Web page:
Of recent Matany Hospital has seen a reduction in the number of patients seeking treatment for bullet wounds and the Medical Superintendent believes it signifies a reduction in the number of violent encounters either inter-tribe or between the Karimojong and UPDF.
Between 2006 and 2007, the hospital treated about 200 people with war wounds and these were probably just a few of those who survived in the fighting.
“Most of them would actually come when wounds are already rotting, about a week after they were shot,” said a doctor at the hospital, “The hospital currently admits about 12 gunshot wounded people per month but the past data shows that before the forced disarmament started, for every two days two wounded people would be admitted.”
editor, public speaker, feminist writer, award-winning blogger and socio-political analyst. Words seen in international media like The Guardian, Al Jazeera, Quartz and Mundo Negro. Expertise in new media, social justice, migration, gender, peace and security issues. Was honored with the 2018 Anna Guèye Award for her work on digital democracy, justice and equality by Africtivistes. The World Economic Forum Young Global Leaders under the age of 40.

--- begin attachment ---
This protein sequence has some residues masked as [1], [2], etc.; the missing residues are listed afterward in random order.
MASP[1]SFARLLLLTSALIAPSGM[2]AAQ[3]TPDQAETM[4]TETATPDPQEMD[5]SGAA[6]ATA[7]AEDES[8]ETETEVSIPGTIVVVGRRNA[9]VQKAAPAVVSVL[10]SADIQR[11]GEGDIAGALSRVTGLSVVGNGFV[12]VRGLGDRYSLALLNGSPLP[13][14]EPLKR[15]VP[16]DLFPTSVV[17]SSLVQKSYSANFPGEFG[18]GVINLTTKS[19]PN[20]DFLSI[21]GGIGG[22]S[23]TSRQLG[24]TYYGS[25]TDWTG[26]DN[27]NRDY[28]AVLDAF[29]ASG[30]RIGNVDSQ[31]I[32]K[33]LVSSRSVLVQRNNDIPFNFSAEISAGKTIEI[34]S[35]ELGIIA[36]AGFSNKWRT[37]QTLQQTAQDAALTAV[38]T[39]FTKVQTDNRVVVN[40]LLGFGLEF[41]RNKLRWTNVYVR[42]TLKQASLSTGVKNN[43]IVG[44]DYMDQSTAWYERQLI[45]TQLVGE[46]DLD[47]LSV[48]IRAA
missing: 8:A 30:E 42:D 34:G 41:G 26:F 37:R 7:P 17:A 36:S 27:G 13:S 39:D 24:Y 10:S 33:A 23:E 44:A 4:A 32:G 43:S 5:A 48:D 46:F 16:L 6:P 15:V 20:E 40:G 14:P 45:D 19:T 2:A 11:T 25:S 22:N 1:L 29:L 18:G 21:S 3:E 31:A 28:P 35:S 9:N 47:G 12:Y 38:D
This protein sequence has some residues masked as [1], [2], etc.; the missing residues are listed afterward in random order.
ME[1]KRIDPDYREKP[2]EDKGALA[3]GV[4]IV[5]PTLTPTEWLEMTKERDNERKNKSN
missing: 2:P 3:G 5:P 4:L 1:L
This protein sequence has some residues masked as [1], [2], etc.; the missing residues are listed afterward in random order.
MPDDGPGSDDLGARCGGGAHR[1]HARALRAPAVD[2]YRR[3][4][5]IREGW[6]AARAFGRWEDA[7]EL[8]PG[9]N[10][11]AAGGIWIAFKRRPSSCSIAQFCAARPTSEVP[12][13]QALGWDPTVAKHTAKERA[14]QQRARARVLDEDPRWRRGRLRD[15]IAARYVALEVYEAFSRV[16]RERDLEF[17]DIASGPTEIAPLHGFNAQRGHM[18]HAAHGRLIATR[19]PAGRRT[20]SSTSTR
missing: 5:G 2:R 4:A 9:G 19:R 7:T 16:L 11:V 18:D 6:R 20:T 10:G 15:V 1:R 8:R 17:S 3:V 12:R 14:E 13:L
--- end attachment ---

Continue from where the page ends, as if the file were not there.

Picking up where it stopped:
I studied Mass Communication at Makerere University, short courses on Non-violent conflict at Tufts University, Global Leadership and Public Policy at the Harvard Kennedy School and MA in Media, Peace and Conflict Studies from the University for Peace. Outside Uganda, I have lived in Costa Rica, Switzerland and a bit in Ethiopia.
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